Season Preview 2012: All change at STR

By on Monday, February 13, 2012

Out with the old and in with the new. Toro Rosso has a fresh line-up for 2012.

Daniel Ricciardo moves up from HRT

When Red Bull dispensed with the services of Jaime Alguersuari and Sebastien Buemi in December, they clearly signalled that neither was good enough to drive for a world championship winning team. Sebastian Vettel has set the bar astonishingly high at Red Bull and there are those that believe Red Bull are unlikely to find a driver of such calibre in the current generation. Yet while there were strong performances on occasion, in particular from Jaime Alguersuari, many inside felt underwhelmed by what their young duo were delivering. They could never unlock the potential on the soft tyres, said senior figures inside the team.

But that remains a footnote now in the history of STR, a team that is starting to forge their own identity after twenty years of competing as Minardi until Red Bull bought the Faenza-based squad in 2005. Last year was the first time the team built their own car from scratch, thanks to the team being legally unable to use Red Bull materials and they didn’t do a bad job. Winter testing is always a phoney war and every year teams talk about finishing a position higher than the previous season, inevitable leaving some teams disappointed. There was dissatisfaction at not achieving 7th place in 2011 – despite improving on 9th in 2010 - which inevitably means that such a position is a target. But how realistic will this target be, with the anticipated revival of Williams and the emergence of Caterham, not to mention the inexperience of Daniel Ricciardo and Jean Eric Vergne?

Ricciardo or Vergne may well partner the world champion in the future

But let’s not get stuck into a whirlwind of negativity, as Toro Rosso will almost certainly be competitive in an increasingly congested midfield where finishing between 7th and 10th in the championship may well be decided by a handful of points.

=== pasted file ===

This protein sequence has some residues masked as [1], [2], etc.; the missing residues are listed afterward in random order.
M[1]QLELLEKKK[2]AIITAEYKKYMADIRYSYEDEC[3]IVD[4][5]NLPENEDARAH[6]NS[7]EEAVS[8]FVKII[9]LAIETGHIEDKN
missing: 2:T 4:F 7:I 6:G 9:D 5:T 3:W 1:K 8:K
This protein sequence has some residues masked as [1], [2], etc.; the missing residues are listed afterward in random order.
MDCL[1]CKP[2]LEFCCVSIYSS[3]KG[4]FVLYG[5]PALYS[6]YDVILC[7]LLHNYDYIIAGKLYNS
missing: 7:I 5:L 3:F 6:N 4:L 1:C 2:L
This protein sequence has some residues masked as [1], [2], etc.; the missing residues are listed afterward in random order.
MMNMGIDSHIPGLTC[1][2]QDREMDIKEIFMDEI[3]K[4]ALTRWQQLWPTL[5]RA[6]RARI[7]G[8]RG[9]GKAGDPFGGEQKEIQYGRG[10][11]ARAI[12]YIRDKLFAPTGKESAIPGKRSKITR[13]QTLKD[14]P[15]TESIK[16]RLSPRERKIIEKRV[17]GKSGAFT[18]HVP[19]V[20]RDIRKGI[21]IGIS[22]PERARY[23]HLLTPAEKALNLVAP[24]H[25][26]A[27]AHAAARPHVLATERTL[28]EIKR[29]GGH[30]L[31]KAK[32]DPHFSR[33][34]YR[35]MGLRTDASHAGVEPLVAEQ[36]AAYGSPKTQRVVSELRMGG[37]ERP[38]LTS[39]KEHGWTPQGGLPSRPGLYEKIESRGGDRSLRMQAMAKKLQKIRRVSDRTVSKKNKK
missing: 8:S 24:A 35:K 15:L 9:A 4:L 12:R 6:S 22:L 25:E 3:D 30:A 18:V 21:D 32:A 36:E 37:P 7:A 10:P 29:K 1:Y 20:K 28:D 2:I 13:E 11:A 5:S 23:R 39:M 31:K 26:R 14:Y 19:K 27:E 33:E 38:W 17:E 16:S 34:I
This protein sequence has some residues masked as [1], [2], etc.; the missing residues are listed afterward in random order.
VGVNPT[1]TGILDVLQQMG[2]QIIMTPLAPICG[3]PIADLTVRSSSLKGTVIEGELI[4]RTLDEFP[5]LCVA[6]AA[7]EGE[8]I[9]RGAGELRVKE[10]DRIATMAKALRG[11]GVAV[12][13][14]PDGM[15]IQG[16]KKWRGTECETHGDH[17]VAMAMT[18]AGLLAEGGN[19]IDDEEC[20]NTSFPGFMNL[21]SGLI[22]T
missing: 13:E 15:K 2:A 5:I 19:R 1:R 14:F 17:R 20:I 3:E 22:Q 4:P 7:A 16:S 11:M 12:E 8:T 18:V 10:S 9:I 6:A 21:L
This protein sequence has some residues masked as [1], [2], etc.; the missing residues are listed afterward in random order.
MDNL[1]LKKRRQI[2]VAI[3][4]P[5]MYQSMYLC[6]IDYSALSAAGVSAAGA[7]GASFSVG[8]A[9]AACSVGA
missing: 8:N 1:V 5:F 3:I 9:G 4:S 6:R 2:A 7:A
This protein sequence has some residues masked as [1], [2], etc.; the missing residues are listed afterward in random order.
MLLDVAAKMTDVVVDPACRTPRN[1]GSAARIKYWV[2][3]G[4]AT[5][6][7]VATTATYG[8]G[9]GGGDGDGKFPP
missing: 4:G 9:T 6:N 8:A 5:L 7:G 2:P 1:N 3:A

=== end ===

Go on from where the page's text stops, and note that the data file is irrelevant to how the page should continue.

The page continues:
One key asset Toro Rosso has is technical director Giorgio Ascanelli. He has been around the block for a few decades and he knows what he’s doing. Using Ferrari engines, gearboxes and KERS provides the team with useful stability in the technical department. Towards the end of 2011, STR topped the straight line speed traps at several of the races and this will be an area in which the team will look to maintain.

However, it is on the driver front where the interest is greatest as the Ricciardo-Vergne contest is highly anticipated. Many believe whoever wins will be promoted to drive alongside Sebastian Vettel in 2013, although this may be somewhat premature. Looking ahead to the new regulations in 2014 seems like a more likely time for the shuffling to take place. Initially though, there are indications of favouritism. It’s never been explicitly said within Red Bull, but their eagerness to promote Vergne to F1 demonstrates that he is the ‘Chosen One’. The initial plan was said to be a line-up of Alguersuari and Vergne, with Ricciardo placed at Caterham. When the latter didn’t work out, it was Alguersuari who was dropped, rather than the team holding back on Vergne’s progress.

Is Vergne the next big thing, or the latest Red Bull disappointment?

Vergne was never expected to be in a Formula One seat at the start of 2012, but his rapid progress throughout 2011 left Red Bull with a problem. As finishing a very close runner-up to Robert Wickens in FR3.5, Vergne had proved that he was deserving of a seat. As was Ricciardo, who had served his apprenticeship with HRT after Toro Rosso was unable to dump either of Buemi or Alguersuari when the latter’s performances picked up mid-2011.

But now STR has Ricciardo and Vergne onboard, with both knowing that they have 2012, and perhaps 2013, to prove themselves. Helmut Marko was typically blunt in his analysis of the previous drivers in that they ‘weren’t winners’. Vergne agrees with Marko’s statement that you need to prove you deserve to be one of just twenty-four drivers selected to race in 2012. The current duo may only be 22 and 21 respectively, but age isn’t an issue to the Red Bull system. Vergne has also already started the mind games in saying that Ricciardo – who has started eleven races – should hold the advantage in the dawn of the season. It’s a mouth-watering battle, even if it is likely to take place just outside of the top ten.

A good season for the team would be finishing 7th and that means overhauling Sauber. The Swiss team has lost its technical director and notoriously struggle at development due to their comparatively small workforce. With a strong end to 2011, Toro Rosso has a good basis in the direction they should take the STR7. Getting Ricciardo and Vergne up to speed will be crucial, particularly in their understanding of the Pirelli tyres – something which eluded Alguersuari in the opening stint of 2011. For the drivers, it is about establishing themselves as a Formula One driver, proving that they have what it takes to line up alongside Vettel in the future and they have potentially just a season to do so.


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